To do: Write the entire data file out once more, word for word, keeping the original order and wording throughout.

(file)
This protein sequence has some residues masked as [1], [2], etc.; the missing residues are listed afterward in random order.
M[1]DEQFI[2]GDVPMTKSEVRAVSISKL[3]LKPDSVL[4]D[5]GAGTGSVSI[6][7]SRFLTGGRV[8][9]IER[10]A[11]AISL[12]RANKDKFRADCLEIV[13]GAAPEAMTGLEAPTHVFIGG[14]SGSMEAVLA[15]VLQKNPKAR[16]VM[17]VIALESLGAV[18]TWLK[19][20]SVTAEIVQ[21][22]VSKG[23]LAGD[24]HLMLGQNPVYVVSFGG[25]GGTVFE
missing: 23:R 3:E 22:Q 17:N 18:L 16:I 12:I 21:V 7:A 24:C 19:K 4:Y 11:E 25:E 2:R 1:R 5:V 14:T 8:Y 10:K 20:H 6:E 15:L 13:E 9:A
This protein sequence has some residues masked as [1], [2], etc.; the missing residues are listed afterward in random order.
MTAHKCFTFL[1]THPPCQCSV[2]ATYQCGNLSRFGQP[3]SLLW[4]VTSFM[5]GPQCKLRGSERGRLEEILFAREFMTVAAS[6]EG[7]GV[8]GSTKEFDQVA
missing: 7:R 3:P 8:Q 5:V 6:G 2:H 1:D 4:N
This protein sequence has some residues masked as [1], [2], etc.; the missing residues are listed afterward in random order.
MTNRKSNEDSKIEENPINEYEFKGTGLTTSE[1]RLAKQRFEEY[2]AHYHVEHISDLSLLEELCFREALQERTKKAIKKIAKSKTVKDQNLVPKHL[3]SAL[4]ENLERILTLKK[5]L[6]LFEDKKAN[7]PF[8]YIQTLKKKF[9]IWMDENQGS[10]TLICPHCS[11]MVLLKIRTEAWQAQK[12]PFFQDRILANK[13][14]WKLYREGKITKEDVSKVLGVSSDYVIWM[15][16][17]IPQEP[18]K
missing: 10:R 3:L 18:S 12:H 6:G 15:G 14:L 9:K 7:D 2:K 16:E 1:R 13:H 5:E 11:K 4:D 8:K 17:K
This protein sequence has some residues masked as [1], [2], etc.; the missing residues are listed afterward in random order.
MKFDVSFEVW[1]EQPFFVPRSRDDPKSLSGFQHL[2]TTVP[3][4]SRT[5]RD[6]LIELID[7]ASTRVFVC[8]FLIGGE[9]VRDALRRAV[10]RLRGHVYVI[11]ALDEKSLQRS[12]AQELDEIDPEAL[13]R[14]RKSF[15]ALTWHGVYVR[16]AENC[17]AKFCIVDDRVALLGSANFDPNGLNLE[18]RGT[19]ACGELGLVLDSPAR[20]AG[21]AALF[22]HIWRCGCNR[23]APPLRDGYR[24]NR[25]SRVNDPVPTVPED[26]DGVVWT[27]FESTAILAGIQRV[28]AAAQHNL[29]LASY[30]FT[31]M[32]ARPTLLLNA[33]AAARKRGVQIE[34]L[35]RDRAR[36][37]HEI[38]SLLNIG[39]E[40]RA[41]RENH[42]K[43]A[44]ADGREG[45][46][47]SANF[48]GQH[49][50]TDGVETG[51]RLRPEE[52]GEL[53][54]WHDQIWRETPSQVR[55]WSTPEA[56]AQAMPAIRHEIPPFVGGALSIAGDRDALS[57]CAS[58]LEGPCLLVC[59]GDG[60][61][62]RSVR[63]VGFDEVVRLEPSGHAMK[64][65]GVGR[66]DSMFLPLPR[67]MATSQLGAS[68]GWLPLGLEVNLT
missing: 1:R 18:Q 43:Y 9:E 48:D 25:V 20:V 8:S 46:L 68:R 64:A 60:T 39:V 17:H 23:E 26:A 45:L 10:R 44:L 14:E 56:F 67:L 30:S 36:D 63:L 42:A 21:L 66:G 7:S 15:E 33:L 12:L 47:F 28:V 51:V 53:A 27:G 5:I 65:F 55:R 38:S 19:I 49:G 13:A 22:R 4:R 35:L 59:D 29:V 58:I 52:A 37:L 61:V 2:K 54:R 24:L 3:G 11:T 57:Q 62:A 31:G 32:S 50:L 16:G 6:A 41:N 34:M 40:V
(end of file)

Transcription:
This protein sequence has some residues masked as [1], [2], etc.; the missing residues are listed afterward in random order.
M[1]DEQFI[2]GDVPMTKSEVRAVSISKL[3]LKPDSVL[4]D[5]GAGTGSVSI[6][7]SRFLTGGRV[8][9]IER[10]A[11]AISL[12]RANKDKFRADCLEIV[13]GAAPEAMTGLEAPTHVFIGG[14]SGSMEAVLA[15]VLQKNPKAR[16]VM[17]VIALESLGAV[18]TWLK[19][20]SVTAEIVQ[21][22]VSKG[23]LAGD[24]HLMLGQNPVYVVSFGG[25]GGTVFE
missing: 23:R 3:E 22:Q 17:N 18:L 16:I 12:I 21:V 7:A 24:C 19:K 4:Y 11:E 25:E 2:R 1:R 5:V 14:T 8:Y 10:K 20:H 6:E 15:L 13:E 9:A
This protein sequence has some residues masked as [1], [2], etc.; the missing residues are listed afterward in random order.
MTAHKCFTFL[1]THPPCQCSV[2]ATYQCGNLSRFGQP[3]SLLW[4]VTSFM[5]GPQCKLRGSERGRLEEILFAREFMTVAAS[6]EG[7]GV[8]GSTKEFDQVA
missing: 7:R 3:P 8:Q 5:V 6:G 2:H 1:D 4:N
This protein sequence has some residues masked as [1], [2], etc.; the missing residues are listed afterward in random order.
MTNRKSNEDSKIEENPINEYEFKGTGLTTSE[1]RLAKQRFEEY[2]AHYHVEHISDLSLLEELCFREALQERTKKAIKKIAKSKTVKDQNLVPKHL[3]SAL[4]ENLERILTLKK[5]L[6]LFEDKKAN[7]PF[8]YIQTLKKKF[9]IWMDENQGS[10]TLICPHCS[11]MVLLKIRTEAWQAQK[12]PFFQDRILANK[13][14]WKLYREGKITKEDVSKVLGVSSDYVIWM[15][16][17]IPQEP[18]K
missing: 10:R 3:L 18:S 12:H 6:G 15:G 14:L 9:K 7:D 2:K 16:E 1:R 13:H 5:E 11:K 4:D 8:K 17:K
This protein sequence has some residues masked as [1], [2], etc.; the missing residues are listed afterward in random order.
MKFDVSFEVW[1]EQPFFVPRSRDDPKSLSGFQHL[2]TTVP[3][4]SRT[5]RD[6]LIELID[7]ASTRVFVC[8]FLIGGE[9]VRDALRRAV[10]RLRGHVYVI[11]ALDEKSLQRS[12]AQELDEIDPEAL[13]R[14]RKSF[15]ALTWHGVYVR[16]AENC[17]AKFCIVDDRVALLGSANFDPNGLNLE[18]RGT[19]ACGELGLVLDSPAR[20]AG[21]AALF[22]HIWRCGCNR[23]APPLRDGYR[24]NR[25]SRVNDPVPTVPED[26]DGVVWT[27]FESTAILAGIQRV[28]AAAQHNL[29]LASY[30]FT[31]M[32]ARPTLLLNA[33]AAARKRGVQIE[34]L[35]RDRAR[36][37]HEI[38]SLLNIG[39]E[40]RA[41]RENH[42]K[43]A[44]ADGREG[45][46][47]SANF[48]GQH[49][50]TDGVETG[51]RLRPEE[52]GEL[53][54]WHDQIWRETPSQVR[55]WSTPEA[56]AQAMPAIRHEIPPFVGGALSIAGDRDALS[57]CAS[58]LEGPCLLVC[59]GDG[60][61][62]RSVR[63]VGFDEVVRLEPSGHAMK[64][65]GVGR[66]DSMFLPLPR[67]MATSQLGAS[68]GWLPLGLEVNLT
missing: 1:R 18:Q 43:Y 9:E 48:D 25:V 20:V 8:S 46:L 68:R 64:A 60:T 39:V 17:H 23:E 26:A 45:L 10:R 44:L 14:E 56:F 67:L 30:S 36:D 63:L 42:A 21:L 66:G 7:S 15:E 33:L 12:L 47:F 28:V 51:V 53:A 27:G 5:I 65:F 55:R 38:S 19:I 49:G 13:A 22:R 4:R 35:L 59:D 29:V 58:I 52:A 37:L 61:V 2:K 54:R 24:L 3:G 11:T 57:Q 62:A 31:G 32:S 50:L 16:G 6:A 41:N 34:M 40:V